Your houseplant may seem fine and you’ve finally worked out the right watering schedule, but upon closer look, there could be subtle signs your plant is giving you to let you know it’s not getting enough light. Sunlight is food for plants, and if the light is too weak or too dim, then the plant will not flourish like it could. Here at Greenville’s top florist, Expressions Unlimited, we’ve assembled a simple guide for you to consult to make sure your plant is getting plenty of light and what to do if it’s not. Surprisingly, moving your plant as close to a bright window as possible may not be the best solution.
Tell-Tale Symptoms Your Plant Needs More Sunlight
Long, skinny stems are referred to as being “leggy” and is a sure sign your plant is lacking enough light. Plants should be full and lush looking, but in its fight for survival, they will stretch and reach to obtain plenty of light. Leggy stems also have a lot of space between adjacent leaves. This space is called the internodal space and is small in healthy plants. Large internodal spaces are signs of a light-starved plant.
Lack of light means a plant isn’t getting enough energy to grow its leaves to their proper size. In order to conserve what little energy it is getting, a plant will grow smaller leaves. Compare new growth to older growth to determine if there is a stark contrast in size.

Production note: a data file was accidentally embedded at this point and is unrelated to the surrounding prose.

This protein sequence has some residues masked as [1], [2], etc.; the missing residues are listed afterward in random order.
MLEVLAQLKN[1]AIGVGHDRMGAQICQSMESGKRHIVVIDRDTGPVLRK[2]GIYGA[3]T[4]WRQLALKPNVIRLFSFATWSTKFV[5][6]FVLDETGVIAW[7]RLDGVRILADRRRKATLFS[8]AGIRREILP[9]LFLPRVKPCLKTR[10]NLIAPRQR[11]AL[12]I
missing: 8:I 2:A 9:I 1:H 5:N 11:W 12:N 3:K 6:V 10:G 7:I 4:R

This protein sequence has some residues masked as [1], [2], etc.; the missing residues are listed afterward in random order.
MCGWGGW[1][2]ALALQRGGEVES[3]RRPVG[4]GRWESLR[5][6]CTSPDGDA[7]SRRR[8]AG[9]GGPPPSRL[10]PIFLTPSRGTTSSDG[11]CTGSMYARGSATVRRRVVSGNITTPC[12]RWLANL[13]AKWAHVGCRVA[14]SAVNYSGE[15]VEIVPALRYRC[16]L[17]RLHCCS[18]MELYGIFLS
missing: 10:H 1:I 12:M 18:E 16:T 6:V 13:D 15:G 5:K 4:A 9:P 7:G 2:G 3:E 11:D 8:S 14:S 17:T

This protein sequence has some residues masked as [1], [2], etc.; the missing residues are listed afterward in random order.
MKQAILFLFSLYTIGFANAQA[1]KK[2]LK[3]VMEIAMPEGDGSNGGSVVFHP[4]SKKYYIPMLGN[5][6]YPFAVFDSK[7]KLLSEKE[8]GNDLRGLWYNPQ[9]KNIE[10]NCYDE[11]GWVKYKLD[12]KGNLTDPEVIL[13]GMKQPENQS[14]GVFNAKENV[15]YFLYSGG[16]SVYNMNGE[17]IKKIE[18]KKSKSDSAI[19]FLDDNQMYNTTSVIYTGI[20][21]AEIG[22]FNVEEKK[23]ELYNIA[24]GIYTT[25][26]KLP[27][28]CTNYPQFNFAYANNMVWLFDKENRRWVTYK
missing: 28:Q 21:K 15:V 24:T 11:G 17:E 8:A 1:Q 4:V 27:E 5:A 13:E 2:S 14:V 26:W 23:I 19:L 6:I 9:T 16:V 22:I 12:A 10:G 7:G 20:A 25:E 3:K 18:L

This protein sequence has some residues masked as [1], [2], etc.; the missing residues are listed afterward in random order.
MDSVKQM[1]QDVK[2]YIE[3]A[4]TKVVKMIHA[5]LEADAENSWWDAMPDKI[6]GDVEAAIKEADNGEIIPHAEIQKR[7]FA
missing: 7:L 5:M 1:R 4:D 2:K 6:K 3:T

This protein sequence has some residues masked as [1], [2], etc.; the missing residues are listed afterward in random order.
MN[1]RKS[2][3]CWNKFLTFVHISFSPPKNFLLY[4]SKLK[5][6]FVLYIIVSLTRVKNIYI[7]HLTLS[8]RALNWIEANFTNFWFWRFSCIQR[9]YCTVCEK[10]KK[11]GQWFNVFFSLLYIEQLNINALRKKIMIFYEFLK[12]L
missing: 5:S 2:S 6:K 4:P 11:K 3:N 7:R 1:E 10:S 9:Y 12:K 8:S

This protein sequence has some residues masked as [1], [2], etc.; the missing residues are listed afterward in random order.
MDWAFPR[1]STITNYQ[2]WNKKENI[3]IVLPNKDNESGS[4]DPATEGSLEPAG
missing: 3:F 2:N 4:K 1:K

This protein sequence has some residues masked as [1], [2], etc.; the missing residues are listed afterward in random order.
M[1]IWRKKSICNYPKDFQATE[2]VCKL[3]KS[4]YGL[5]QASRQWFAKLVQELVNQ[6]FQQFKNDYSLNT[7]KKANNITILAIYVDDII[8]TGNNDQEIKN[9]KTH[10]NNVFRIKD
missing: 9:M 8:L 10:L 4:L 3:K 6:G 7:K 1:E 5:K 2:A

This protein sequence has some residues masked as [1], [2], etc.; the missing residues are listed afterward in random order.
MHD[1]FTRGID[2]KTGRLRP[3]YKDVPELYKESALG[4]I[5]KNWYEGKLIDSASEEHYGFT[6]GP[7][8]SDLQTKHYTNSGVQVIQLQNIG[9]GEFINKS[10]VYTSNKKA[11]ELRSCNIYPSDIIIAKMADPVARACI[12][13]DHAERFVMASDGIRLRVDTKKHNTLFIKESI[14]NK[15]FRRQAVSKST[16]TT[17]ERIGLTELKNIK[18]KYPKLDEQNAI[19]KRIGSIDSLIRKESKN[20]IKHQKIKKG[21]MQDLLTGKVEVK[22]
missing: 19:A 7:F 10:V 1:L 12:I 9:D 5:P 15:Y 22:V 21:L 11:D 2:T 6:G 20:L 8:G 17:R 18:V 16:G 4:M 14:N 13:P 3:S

A lopsided or leaning plant is a sure sign that the entire plant is not getting adequate sunlight. Plants will grow and stretch to received adequate light which could result in a 1-sided plant. To avoid, give your plant a quarter turn every time you water it to ensure the entire plant is getting good lighting.
Abnormal Leaf Color
Pale green or yellow leaves that begin to drop off are symptoms of poor lighting. Without proper lighting, chlorophyll, which gives a leaf its green color, can’t carry out the photosynthesis process which keeps leaves green and healthy. Also, if your plant has variegated coloring, in an effort to absorb as much light as possible, the colored leaves will revert to all green.
During the spring and summer plants should show a significant amount of growth. If yours does not, then it could signal inadequate lighting. No new growth of stunted growth are signs that a plant is not receiving enough energy from light to grow lush and big.
Getting the Light Right
As it is possible for a plant to receive too much light also, resulting in scorched tips or “burnt” patches on the leaves, getting the lighting right for a plant may be tricky. Only sun-worshipping plants should be in direct lighting for 6 or more hours a day. These would be cacti, succulents, and palm plants. Otherwise, indirect bright light works best for most other plants. Just realize that every foot away from a window that a plant is moved to is exponentially decreased light for the plant. You may not see it, but the plant will.
Try out different sunny places in your home and if you’re unable to move your plant to a better lit spot, then get a grow light, which will allow you to place your plant anywhere. Grow lights will ensure your plant gets enough light to remain healthy and happy.